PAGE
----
Downy mildew, caused by Peronospora manshurica (Naoum.) Syd. is a relatively common disease of soybeans. First symptoms appear as indefinite lighter green areas on the upper surface of the leaf. Later, these areas become more chlorotic and appear angular, being delimited at the edges by small veins. During periods of heavy dew, the fungus sporulates profusely from the underside of these chlorotic areas. Later in the season, these areas change to well-defined greyish brown lesions with chlorotic borders. Large numbers of oospores of the fungus may be found in the necrotic tissue of these lesions. Oospores in overwintered leaf debris or oospore encrusted seed are sources of initial infection, and conidia are responsible for secondary spread in the field.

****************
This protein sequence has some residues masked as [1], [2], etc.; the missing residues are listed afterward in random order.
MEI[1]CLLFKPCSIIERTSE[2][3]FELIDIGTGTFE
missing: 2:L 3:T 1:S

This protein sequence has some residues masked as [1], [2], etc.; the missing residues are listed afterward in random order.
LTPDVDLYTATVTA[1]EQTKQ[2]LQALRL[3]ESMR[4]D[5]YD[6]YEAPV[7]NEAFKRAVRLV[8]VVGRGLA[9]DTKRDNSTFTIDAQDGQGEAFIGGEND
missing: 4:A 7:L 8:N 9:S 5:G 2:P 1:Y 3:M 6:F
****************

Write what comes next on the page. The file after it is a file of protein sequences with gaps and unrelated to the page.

Geeseman, Lehman, and Grabe have reported several physiological races of downy mildew in the United States. Grabe applied this physiologic specialization when he developed a laboratory technique for the identification of morphologically similar varieties of soybeans.
Proceedings of the Iowa Academy of Science
©1958 Iowa Academy of Science, Inc.
Pederson, Vernyl D.
"A New Method of Obtaining Systemic Infection of Soybeans by Peronospora manshurica (Naoum.) Syd.,"
Proceedings of the Iowa Academy of Science, 65(1), 146-149.
Available at: https://scholarworks.uni.edu/pias/vol65/iss1/18